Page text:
Peninsula Connection a safety measure
The construction of Dunedin’s Peninsula Connection is gradually adding an enduring recreational corridor in the city. Started in 2007, the project is being designed and constructed in several stages across 26km of the Otago Peninsula between Portsmouth Drive and the Taiaroa Head Royal Albatross Centre at the Otago Harbour mouth.
The current stage involves widening Portobello Road to make it safer and more attractive for everyone who uses the road – locals, visitors, cyclists, walkers and runners, drivers, nearby residents and businesses.
The peninsula road is narrow and winding, with little room for pedestrians and cyclists. There have been serious accidents in the past and while the Peninsula Connection will create a valuable recreational amenity, at its core it is a safety improvement project.
Most of the road is bound by the harbour and seawall on one side and land on the other; it is being widened and raised, a new rock seawall built and a shared path for pedestrians and cyclists created.Work will also include seating, planting and rest areas.
At the start of this Dunedin City Council project, the peninsula road was divided into sections to be widened in stages. Half of these have now been widened, mostly by reclaiming six metres of the harbour foreshore.
Project manager, Glenn O’Connor, of Invercargill firm Bonisch Consultants, says the Peninsula Connection is a large scale, complex project being constructed under strict resource consent conditions.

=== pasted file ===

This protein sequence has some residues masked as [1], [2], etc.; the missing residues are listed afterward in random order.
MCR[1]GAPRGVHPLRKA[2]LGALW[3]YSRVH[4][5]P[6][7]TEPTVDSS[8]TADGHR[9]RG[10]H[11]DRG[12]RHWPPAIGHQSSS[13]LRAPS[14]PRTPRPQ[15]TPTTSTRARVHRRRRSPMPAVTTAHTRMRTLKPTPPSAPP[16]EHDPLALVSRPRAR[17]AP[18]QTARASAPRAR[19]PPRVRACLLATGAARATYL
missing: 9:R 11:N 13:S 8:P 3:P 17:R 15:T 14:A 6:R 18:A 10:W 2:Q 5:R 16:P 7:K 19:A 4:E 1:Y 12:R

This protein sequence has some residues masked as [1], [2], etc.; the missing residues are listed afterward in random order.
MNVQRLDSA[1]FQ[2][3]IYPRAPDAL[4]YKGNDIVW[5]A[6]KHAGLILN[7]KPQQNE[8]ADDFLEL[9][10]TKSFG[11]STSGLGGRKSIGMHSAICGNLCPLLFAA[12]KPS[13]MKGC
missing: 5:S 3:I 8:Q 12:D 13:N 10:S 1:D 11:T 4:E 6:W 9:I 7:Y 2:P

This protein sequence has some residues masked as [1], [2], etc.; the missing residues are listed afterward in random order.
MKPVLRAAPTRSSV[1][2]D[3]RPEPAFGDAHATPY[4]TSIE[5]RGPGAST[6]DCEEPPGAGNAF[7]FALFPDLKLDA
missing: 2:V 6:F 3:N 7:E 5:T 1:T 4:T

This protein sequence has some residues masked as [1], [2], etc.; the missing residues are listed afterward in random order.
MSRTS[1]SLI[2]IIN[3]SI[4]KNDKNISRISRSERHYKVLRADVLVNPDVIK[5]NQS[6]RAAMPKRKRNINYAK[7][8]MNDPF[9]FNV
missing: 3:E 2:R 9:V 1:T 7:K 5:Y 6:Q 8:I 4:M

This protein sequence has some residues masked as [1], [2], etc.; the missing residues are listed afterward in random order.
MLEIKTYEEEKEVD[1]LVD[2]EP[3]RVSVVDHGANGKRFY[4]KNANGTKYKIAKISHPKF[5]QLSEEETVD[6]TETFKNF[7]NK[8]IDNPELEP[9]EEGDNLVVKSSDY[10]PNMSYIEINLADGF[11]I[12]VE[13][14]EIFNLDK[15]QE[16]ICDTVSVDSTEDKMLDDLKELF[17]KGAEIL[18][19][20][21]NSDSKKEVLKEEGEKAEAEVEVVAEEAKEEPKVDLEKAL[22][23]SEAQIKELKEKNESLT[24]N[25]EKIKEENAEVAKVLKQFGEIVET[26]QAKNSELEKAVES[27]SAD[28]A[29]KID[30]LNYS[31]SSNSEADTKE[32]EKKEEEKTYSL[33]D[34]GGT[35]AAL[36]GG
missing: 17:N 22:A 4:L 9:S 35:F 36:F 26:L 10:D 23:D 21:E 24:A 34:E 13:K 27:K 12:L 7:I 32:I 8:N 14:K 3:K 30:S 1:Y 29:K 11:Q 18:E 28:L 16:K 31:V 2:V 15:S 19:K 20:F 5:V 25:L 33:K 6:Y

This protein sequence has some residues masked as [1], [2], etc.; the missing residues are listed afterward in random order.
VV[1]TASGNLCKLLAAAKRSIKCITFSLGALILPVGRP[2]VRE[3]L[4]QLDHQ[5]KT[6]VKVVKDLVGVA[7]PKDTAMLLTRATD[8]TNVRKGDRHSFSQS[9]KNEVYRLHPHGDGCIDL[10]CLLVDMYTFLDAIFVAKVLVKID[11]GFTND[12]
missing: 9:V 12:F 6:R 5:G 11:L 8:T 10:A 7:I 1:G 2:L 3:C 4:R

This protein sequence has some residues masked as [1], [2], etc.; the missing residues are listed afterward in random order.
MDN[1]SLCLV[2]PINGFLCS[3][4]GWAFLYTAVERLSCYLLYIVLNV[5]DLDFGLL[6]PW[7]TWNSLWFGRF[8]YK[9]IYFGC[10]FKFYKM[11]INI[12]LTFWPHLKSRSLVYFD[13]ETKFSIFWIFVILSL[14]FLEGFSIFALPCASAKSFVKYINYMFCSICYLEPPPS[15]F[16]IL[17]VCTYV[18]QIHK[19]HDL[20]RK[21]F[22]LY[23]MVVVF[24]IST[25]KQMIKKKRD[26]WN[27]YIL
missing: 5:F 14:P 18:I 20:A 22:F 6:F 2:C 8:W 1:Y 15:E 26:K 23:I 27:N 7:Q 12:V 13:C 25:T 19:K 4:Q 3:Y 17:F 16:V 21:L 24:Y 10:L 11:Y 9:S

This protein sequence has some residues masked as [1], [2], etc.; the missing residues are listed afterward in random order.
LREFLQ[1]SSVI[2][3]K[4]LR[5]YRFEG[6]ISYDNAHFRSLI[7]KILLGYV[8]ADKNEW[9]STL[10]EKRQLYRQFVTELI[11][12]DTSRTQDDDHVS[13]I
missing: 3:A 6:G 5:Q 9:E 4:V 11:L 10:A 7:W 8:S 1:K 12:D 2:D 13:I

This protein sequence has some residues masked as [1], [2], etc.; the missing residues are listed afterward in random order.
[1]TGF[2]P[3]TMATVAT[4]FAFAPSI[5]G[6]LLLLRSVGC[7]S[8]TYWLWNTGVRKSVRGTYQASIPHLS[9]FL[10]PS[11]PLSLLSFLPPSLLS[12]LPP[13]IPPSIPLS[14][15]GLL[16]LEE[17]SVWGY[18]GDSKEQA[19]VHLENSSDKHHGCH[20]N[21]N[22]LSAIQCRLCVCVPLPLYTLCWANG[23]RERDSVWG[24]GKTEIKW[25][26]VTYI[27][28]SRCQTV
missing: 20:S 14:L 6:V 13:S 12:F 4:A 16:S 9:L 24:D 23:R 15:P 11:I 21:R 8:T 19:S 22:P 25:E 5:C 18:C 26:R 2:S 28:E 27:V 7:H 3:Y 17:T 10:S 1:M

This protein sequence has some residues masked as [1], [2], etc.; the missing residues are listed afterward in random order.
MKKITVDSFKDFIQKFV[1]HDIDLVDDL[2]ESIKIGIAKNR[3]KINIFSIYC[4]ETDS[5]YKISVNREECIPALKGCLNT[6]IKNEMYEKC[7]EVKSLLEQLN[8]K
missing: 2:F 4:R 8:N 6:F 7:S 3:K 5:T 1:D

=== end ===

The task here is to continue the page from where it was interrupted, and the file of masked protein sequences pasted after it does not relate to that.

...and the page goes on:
“Work has been underway since 2007 and the Dunedin City Council has widened various sections since that time,” Glenn says.
In 2013 an overarching resource consent was granted for the balance of the coastal sections of the project.“The scope of the current works is to create a continuous shared path all the way from the city to Portobello.”
This involves joining some of the uncompleted sections, with Fulton Hogan being the main contractor and the design provided by GHD which operates both in New Zealand and internationally.
The project’s complexity lies in the narrowness of the road, building a rock sea wall within tide restrictions and trucking in many thousands of cubic metres of rock fill; more than 3000 truck and trailer loads of fill were needed for the Turnbulls Bay to Portobello section alone.
“The logistics around keeping the traffic flowing and getting the material in place and building it on this narrow corridor is a major challenge.”The original sea wall along the road was hand-built and is regarded as historic.
Consequently, it had to be retained by entombing it within the new wall and exactly replicated.“It needs to be of the same type of rock, that limits us to sourcing it from one specific quarry and it has to be laid by hand so it’s very labour intensive.
It’s not something you would expect in this day and age.”Sections of the Peninsula Connection that have been completed have been well received by the public and the entire project will be a “fantastic” amenity for the city and tourists alike, Glenn says.
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